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i would like to know which is the best way to copy large number of files.

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copy from where to where ? local ? over network ? –  Andrew Keith Nov 10 '09 at 8:57
    
copy only locally –  michal Nov 10 '09 at 9:03
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Yes, you need to elaborate. What are your goals? –  Prof. Falken Nov 10 '09 at 9:12
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To simplify your code you could use e.g. Commons IO (see Guillaume's answer), but whichever library you choose won't change the fact that copying (as opposed to moving) a large number of files will be slow due to disk IO limitations. –  Jonik Nov 10 '09 at 9:59
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Oh, the NIO related answers here might be of interest to you: stackoverflow.com/questions/106770/… –  Jonik Nov 10 '09 at 11:31

4 Answers 4

up vote 4 down vote accepted

If you're copying files locally, you should use FileChannel.transferFrom() or FileChannel.transferTo(). For example:

FileInputStream is = new FileInputStream(file);
FileOutputStream fos = new FileOutputStream(oFile);
FileChannel f = is.getChannel();
FileChannel f2 = fos.getChannel();

f.transferTo(0, f.size(), f2);

f2.close();
f.close();

On many platforms, the copying will happen via DMA and be about as fast as possible.

If you're copying files over a network, then you're in a different situation. In the case that some of the files might already exist, then you should look into rsync, as it can avoid transferring parts of files which are the same on both sides. If the most common case is that the files won't already exist on the destination machine, then you'll want to use something like scp. For that, see this question.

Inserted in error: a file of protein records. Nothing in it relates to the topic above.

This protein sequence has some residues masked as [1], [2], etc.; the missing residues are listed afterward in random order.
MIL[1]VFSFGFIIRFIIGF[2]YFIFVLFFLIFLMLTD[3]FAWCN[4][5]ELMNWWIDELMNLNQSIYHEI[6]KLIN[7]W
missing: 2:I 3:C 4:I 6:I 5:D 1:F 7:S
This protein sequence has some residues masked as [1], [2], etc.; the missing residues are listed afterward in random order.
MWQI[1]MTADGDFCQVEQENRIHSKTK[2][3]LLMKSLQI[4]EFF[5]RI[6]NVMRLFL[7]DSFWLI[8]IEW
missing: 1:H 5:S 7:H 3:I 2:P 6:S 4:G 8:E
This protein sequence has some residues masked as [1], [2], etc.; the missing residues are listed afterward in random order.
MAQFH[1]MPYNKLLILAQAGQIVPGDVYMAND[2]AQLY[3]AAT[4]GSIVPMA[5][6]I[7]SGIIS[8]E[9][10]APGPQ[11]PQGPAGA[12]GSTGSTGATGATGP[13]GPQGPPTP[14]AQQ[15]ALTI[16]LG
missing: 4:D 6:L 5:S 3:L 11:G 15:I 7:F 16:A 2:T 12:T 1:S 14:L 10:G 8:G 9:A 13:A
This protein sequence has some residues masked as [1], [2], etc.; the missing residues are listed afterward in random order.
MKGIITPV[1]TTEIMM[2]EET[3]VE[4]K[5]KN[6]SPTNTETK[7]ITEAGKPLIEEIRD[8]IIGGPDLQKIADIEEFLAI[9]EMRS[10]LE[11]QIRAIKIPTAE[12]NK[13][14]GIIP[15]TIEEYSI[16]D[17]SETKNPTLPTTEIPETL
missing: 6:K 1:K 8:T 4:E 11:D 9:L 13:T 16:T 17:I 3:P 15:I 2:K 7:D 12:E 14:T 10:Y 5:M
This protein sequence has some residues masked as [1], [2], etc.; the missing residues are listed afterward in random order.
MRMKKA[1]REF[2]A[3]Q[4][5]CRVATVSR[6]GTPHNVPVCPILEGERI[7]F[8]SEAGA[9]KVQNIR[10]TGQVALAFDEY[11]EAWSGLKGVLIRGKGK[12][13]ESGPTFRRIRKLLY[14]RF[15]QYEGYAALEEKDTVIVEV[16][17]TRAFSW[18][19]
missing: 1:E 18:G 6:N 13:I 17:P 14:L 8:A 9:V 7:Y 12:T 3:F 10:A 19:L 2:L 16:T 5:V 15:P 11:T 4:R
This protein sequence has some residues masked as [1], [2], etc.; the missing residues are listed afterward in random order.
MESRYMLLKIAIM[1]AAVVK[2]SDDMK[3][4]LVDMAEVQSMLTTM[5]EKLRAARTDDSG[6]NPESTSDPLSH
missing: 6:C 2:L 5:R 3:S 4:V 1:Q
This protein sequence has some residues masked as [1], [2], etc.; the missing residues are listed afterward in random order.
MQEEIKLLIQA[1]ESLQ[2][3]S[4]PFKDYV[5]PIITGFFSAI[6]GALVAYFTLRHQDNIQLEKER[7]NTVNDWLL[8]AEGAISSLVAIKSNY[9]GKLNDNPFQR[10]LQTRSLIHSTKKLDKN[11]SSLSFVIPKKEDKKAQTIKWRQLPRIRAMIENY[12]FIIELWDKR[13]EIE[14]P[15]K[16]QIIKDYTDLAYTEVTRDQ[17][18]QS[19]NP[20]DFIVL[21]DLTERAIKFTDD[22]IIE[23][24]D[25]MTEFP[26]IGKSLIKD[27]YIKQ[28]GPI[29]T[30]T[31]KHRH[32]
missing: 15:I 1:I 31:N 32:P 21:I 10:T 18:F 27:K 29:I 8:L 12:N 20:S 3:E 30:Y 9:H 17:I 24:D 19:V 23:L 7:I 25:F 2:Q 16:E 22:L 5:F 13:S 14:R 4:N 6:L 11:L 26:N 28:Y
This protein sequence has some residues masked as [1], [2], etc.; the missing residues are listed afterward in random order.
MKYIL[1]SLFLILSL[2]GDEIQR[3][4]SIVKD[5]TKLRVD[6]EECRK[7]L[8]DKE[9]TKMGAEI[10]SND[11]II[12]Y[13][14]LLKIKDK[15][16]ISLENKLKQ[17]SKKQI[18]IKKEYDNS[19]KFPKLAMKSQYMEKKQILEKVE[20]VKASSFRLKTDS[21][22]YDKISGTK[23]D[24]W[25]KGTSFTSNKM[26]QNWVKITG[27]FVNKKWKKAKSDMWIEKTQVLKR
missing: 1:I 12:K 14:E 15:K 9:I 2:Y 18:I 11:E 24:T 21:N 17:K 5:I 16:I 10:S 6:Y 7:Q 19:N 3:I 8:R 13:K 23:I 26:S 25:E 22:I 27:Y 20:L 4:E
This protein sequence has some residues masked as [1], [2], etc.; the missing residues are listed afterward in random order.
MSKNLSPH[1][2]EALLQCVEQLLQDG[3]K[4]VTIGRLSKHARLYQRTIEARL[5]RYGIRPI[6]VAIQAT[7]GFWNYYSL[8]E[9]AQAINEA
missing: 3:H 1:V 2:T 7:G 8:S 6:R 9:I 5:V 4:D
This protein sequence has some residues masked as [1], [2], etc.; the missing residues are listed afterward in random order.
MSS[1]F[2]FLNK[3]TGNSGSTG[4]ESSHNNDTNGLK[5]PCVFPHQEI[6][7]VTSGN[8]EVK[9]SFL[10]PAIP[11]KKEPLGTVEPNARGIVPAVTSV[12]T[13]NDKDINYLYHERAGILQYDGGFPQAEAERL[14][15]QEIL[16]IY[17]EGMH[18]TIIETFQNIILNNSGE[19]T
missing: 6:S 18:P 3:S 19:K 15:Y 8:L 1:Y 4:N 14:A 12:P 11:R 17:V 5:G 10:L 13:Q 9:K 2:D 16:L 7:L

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+1: Gotta love that DMA. But I'm afraid most kids don't know much about it. en.wikipedia.org/wiki/Direct_memory_access –  Stu Thompson Dec 28 '09 at 18:38

"Best" needs clarification.

I would delegate to rsync which is very good at copying a large number of files with a lot of options. I am not aware of a good Java implementation of rsync.

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Check out the Files class from Google's guava library. It contains some utility methods for copying whole files.

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Only problem is that no released version of Guava exists yet - only option is to check out trunk sources from their svn. (Correct me if I'm wrong.) –  Jonik Nov 10 '09 at 9:35
    
Guava has been release for a long while now –  David Jan 20 '12 at 0:25

As always, there is the Jakarta Commons : http://commons.apache.org/io/api-release/org/apache/commons/io/FileUtils.html

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At the time of writing this, FileUtils.copyFile() uses IOUtils.copy(), which just reads from an InputStream and writes to an OutputStream. It doesn't do anything to detect the special case where you have a FileInputStream and a FileOutputStream and so could do a faster copy via channels. So, if the goal is to do the copy as fast as possible and the copy is local, then this won't be the fastest way. won't be the fastest way. –  uckelman Nov 10 '09 at 11:05

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